Japanese photojournalist Nahoko Takato, left, reacts as Japanese aid worker Noriaki Imai toasts their freedom, in this image made from television in Baghdad on April 15, 2004, after kidnappers released them. (Al Jazeera via APTN/Associated Press)

It's unclear how Japan will respond to a video purporting to be from the Islamic State that includes a threat to behead two Japanese citizens. A $200 million ransom has been demanded, but — officially, at least — Japan's government doesn't pay ransoms to hostage-takers, and it probably will face pressure from the United States not to pay.

For a country normally on the fringe of Middle Eastern matters, Japan is in an unusual situation. It's not the first time that Japanese hostages have been taken by extremists in the Middle East, however. A little more than a decade ago, a similar case in Iraq prompted a remarkable reaction – and that time, the Japanese government made the freed hostages pay for their own flights home.

On April 8, 2004, two freelance Japanese aid workers, Soichiro Koriyama and Noriaki Imai, and a photojournalist, Nahoko Takato, were kidnapped by a militant group in Iraq. Shortly afterward, a video was released that showed the Japanese citizens with knives held to their throats. Their captors said they would burn them alive unless Japanese troops withdrew from their humanitarian mission in Iraq.

After mediation from Islamic clerics, all three Japanese prisoners were released unharmed a week later. Yet rather than sympathy, on their return to Japan they faced scrutiny about their behavior. Many critics thought that the three young anti-war idealists had acted selfishly by ignoring the Japanese government's warnings about travel to Iraq.

''You got what you deserve!'' read one handwritten sign that greeted them at the airport, while "Jiko sekinin," a phrase that roughly means "self-responsibility," was thrown around in the media. Responding to the outrage, the Japanese government announced that it would bill the hostages for their airfare home and other costs (a sum of more than $6,000 each).

"People who go there say they do so on their own responsibility, but they should think about how much trouble they cause when something like this happens," government spokesman Yasuo Fukuda said at the time. "I wish they would use a little more common sense."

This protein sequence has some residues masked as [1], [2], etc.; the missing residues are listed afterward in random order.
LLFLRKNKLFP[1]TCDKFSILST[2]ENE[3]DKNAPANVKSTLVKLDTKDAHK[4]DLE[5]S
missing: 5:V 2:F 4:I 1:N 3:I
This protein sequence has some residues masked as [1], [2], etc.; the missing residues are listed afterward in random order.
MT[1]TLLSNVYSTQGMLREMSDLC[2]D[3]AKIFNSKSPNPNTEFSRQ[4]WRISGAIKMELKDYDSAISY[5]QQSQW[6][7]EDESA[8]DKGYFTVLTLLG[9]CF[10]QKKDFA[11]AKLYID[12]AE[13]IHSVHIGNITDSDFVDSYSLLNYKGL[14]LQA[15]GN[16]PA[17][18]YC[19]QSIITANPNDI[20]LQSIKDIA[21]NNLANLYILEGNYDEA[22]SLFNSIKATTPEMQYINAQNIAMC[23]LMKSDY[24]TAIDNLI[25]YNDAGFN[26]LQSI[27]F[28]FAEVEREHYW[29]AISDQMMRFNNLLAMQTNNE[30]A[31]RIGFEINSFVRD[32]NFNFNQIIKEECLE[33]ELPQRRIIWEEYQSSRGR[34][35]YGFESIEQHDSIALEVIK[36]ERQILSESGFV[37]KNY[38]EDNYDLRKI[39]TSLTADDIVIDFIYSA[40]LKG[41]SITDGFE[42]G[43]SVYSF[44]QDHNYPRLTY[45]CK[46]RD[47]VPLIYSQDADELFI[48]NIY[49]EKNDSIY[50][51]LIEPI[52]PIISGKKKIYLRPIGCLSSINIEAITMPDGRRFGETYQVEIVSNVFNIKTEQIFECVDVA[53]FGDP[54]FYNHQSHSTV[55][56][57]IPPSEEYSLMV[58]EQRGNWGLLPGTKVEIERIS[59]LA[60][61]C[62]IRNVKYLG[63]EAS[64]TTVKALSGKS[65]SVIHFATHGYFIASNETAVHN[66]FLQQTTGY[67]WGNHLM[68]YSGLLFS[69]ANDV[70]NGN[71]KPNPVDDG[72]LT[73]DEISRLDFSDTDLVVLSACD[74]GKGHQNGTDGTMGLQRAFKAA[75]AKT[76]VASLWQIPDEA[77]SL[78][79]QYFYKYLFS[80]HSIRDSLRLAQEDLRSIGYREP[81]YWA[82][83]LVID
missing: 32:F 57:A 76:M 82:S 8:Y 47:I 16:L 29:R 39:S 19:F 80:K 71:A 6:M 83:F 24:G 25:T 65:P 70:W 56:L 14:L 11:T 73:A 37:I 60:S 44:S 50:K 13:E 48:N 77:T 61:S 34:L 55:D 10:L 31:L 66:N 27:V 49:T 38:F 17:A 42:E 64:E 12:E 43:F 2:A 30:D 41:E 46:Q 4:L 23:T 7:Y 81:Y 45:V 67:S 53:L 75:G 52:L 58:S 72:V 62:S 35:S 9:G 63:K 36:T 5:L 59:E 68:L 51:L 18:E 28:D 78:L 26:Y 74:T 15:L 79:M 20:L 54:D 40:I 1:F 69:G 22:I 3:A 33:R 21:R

The trio received so many angry messages that they eventually went into hiding: Rumors even circulated that they had faked their kidnapping in a bid to get Japanese troops to withdraw from Iraq, prompting further outrage. One psychiatrist who treated the hostages told the New York Times that their stress levels back home in Japan probably were worse than they had been while kidnapped in Iraq.

"It was a huge surprise. People were saying I needed to take responsibility for my own actions,” Noriaki Imai explained in an interview with the Financial Times. “But it sounded to me as if they were saying they wished I'd died. To my mind, the meaning was: ‘You should have died in Iraq and come back a corpse.' "

The kidnappings in April 2004 weren't the last for Japan in Iraq. In October 2004, backpacker Shosei Koda was beheaded by al-Qaeda in Iraq, a precursor group to the Islamic State. Again, although there was much sympathy and sadness about his death, there also were questions about why Koda had chosen to journey to Iraq.  "It is truly hard to understand why he traveled, despite repeated strong evacuation advice and being fully aware that it is dangerous there," Foreign Minister Nobutaka Machimura said before Koda was killed.

Not every case drew the same level of scrutiny. Akihiko Saito, a security guard working in Iraq, was killed after being taken hostage by Jaish Ansar al-Sunna in 2005, but he was widely portrayed as a hero by the Japanese media. "This is very different from previous abduction cases, as Mr. Saito is a trained professional with much experience," one editorial read. Saito was an expert in conflicts and was simply doing his job, the takeaway seemed to be.

The debate has returned in the past few years, however, as other Japanese citizens have inexplicably traveled to war zones. Toshifumi Fujimoto, a former truck driver, recently received criticism after he was interviewed by Agence France-Presse in Syria. He was accused of war tourism, and some Internet users called him “stupid and shameless" or even “nothing more than human waste” for traveling to Syria without good reason. (Fujimoto's Facebook page says he is back in Japan, and he has been posting concerned links about the fate of the two Japanese hostages of the Islamic State.)

Will Kenji Goto Jogo and Haruna Yukawa, the two Japanese citizens allegedly being held by the Islamic State, face a similar backlash? It's hard to say — the global fear of the Islamic State is relatively unique. Plus, the men's contrasting backgrounds may well be a factor. Goto, a well-respected journalist, had been traveling to Kobane in October when he was apparently kidnapped. Yukawa, who had apparently styled himself as a military consultant for Syria's rebels, had murkier reasons for being there. He traveled to the country after the death of his wife and a bankruptcy left him depressed and confused. “He felt his life had reached its limit,” his father told Reuters last year.